I had an unpaid internship working for a small field research company. I worked at my boss's house caring for 50+ turtles, newts, and salamanders. One day he and his wife cornered me to give me "career advice..." That I should "either gain 50 pounds or become a butch dyke lesbian," if I ever wanted to be taken seriously in the environmental field. I stopped showing up soon after and switched to environmental education, a more female-dominated field.

Ever since I was little I was interested in robotics, computers, and programming. I grew up coloring on old punch cards and playing at typing on DOS and watching my grandfather build computers from scratch, or else watching robot wars on tv and designing bots specifically to better the ones I saw... With my crayons. By age 8, I was beating teenagers at competitive robot programming demos that allowed audience participation. But as I started trying to reach out to groups, it’s a bit weird to have maybe one other girl in the group (who, more often than not, sort of side-eyes you as bad as the guys, if not worse... Which, looking back now, was probably them wondering if they’d lose their place as the ‘token girl’). And to say it was disheartening is an understatement.

And now? The first words out of anyone’s mouth to me are shock and surprise, then jokes about being a girl interested in robots and old computers and programming apps (like I haven’t already heard them all a thousand times)… Followed immediately by talking down to me, despite my knowing literally every term they throw at me. Even and especially obscure ones. Nothing I say or do is ever good enough to get past the condescending tone. I’m lucky I also love and have a passion for art and martial arts. At least here I can kick the ass of or out-audition anyone who tries to cold shoulder or talk down to me.

Historically, it has been said that science is "a man's field." (I wonder what would happen if the people saying this would do some simple research and discover women like Madam Curie and Hedy Lamarr.) My mother even said after my college graduation, (upon where I received my Bachelor of Science in Geology with a Minor Degree in Geographic Information Systems and a Specialization in Hydrology) that instead of a diploma, the President of the University should have handed me a plastic figure of male genitalia, "because then at least I would receive the same wages, respect, and a chance for a job as my male colleagues." To brighten this story, however, I would like to point out that the faculty of the Geology department at my Alma Mater, nearly all of whom are male, lifted the spirits and encouraged ALL of their students, regardless of gender or background. Whenever I was feeling unsure about my future or my intellect, these professors would raise my spirits and make me feel as if I could accomplish anything. They constantly reminded me to never doubt myself, because many of science's great discoveries were made by people who were shunned in the eyes of society.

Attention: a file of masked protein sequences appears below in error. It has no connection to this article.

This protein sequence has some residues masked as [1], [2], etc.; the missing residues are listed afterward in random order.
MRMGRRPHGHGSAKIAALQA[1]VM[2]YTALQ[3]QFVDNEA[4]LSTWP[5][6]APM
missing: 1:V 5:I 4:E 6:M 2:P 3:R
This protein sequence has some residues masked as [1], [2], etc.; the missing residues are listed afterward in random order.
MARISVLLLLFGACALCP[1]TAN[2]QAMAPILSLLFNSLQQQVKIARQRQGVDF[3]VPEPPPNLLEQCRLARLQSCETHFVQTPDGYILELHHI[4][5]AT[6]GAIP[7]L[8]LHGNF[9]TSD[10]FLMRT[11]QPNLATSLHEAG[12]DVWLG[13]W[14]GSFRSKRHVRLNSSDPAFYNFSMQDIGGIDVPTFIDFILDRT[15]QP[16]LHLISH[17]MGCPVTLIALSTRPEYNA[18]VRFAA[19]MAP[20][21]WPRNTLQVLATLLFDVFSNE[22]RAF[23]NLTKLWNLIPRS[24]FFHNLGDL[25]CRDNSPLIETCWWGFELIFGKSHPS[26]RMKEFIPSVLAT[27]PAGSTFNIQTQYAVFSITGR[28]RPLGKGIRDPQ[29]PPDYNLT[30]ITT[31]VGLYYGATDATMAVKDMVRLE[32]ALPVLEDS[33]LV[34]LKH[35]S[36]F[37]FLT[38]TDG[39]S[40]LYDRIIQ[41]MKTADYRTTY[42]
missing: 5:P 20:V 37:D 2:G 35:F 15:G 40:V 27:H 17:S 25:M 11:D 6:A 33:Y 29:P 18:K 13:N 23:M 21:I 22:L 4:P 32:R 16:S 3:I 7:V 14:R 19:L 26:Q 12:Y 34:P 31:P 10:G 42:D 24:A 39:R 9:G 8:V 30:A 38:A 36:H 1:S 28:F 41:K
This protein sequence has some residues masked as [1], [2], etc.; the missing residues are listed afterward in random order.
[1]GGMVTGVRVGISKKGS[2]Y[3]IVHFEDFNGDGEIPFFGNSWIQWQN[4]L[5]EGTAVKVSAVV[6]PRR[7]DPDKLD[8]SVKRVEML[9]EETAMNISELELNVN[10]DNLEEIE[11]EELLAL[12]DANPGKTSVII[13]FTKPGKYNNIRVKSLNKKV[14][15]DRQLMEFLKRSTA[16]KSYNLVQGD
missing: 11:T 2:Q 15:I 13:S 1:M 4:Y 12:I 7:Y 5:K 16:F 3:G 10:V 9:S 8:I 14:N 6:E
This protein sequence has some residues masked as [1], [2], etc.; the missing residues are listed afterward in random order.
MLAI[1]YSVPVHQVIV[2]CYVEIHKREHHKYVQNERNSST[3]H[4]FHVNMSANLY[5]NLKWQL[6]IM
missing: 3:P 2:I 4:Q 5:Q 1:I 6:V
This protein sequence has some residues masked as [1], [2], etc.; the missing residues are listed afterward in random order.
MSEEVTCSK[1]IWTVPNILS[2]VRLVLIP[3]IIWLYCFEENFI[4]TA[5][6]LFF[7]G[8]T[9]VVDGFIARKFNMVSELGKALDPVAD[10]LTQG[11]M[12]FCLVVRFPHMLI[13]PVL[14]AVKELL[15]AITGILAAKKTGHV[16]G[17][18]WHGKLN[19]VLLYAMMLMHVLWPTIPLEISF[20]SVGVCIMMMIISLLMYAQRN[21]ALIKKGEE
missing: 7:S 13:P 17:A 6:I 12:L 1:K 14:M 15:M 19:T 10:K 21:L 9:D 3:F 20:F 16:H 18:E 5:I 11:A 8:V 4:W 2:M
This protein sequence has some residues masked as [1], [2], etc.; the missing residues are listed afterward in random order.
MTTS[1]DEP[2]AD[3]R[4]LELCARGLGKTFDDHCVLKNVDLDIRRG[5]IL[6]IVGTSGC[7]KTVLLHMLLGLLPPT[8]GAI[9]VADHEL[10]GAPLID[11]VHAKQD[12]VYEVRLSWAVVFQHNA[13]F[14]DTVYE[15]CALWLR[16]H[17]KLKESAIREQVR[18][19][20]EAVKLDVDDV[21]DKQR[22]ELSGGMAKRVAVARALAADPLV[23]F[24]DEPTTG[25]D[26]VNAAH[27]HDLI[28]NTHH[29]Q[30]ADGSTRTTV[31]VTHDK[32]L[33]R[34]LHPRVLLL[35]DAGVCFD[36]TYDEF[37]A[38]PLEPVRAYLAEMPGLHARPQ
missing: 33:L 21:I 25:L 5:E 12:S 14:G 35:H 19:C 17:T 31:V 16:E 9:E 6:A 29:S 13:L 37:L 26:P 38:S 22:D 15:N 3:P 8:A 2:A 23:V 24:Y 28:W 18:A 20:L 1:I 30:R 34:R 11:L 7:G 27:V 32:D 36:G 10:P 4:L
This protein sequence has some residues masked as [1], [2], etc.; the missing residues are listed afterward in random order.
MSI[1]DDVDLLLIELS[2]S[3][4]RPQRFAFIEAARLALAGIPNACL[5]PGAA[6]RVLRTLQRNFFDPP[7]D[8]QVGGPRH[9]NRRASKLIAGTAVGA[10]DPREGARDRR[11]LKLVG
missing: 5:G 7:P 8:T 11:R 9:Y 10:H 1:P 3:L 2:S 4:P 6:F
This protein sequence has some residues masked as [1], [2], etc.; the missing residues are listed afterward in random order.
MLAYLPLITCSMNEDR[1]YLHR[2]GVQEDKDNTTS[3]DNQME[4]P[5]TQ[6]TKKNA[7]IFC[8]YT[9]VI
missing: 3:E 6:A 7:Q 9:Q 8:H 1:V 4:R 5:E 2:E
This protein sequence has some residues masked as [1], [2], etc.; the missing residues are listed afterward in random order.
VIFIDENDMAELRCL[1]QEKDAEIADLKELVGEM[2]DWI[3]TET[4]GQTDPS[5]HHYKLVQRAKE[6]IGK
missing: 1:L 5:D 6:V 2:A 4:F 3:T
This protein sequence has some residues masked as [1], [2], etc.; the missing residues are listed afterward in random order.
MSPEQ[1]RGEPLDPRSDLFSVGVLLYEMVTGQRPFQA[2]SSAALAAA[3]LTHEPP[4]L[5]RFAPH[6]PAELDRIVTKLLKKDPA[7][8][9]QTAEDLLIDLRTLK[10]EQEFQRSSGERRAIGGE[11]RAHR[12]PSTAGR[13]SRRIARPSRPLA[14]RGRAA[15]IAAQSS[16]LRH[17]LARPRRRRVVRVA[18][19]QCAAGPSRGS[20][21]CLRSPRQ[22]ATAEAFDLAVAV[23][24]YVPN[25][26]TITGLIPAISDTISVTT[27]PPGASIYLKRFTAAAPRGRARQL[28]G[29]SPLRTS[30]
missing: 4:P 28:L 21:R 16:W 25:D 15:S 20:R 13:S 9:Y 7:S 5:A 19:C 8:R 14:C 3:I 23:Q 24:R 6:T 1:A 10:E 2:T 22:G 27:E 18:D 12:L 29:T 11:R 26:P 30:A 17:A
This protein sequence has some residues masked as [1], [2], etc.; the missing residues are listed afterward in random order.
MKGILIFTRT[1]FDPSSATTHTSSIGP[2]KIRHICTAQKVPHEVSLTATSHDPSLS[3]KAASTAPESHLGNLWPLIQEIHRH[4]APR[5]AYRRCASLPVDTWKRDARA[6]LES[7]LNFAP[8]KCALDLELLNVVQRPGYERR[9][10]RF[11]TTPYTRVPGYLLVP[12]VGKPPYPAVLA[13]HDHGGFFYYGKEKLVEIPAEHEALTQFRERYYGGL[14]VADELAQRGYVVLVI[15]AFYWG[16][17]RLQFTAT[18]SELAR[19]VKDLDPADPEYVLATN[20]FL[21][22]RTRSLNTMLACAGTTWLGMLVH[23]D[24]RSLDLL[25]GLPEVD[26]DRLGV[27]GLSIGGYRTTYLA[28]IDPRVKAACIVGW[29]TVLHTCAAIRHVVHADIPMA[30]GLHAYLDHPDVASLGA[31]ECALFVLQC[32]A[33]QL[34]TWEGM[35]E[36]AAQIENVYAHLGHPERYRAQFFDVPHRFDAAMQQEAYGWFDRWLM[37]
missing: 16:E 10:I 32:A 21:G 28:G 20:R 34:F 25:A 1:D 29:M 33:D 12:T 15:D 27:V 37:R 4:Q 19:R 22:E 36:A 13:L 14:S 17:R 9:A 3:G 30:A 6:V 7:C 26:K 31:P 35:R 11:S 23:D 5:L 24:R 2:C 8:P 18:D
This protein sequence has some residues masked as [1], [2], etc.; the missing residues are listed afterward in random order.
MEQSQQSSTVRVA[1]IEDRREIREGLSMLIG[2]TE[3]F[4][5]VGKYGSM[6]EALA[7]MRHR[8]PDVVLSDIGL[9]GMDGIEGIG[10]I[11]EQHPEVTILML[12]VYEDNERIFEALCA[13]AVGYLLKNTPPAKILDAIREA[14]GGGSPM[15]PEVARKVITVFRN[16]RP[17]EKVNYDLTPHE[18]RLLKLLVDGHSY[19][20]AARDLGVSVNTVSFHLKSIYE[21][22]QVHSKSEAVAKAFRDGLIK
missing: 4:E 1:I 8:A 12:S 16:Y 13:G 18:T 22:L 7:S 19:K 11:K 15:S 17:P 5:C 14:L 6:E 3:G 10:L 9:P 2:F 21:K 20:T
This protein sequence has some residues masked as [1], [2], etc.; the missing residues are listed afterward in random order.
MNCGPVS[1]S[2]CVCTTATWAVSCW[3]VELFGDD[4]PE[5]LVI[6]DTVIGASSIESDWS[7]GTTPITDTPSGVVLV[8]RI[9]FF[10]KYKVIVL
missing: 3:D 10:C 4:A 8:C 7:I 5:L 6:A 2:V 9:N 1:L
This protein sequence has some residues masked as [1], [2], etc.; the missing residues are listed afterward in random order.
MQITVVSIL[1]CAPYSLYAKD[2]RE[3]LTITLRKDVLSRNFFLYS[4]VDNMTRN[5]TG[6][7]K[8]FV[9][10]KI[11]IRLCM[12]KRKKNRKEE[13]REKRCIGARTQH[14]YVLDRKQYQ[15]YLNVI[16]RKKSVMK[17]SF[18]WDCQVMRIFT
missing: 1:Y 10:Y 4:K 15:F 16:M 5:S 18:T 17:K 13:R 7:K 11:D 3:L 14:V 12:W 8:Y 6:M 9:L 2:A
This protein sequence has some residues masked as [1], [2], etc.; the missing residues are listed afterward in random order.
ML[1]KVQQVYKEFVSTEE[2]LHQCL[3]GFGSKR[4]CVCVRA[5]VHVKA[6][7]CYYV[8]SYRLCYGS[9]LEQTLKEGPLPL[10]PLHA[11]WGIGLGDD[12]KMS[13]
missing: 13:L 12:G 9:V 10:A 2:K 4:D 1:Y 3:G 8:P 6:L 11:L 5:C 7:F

What do YOU think? Are sexist comments keeping women out of science? Share your own experience using #MySTEMStory.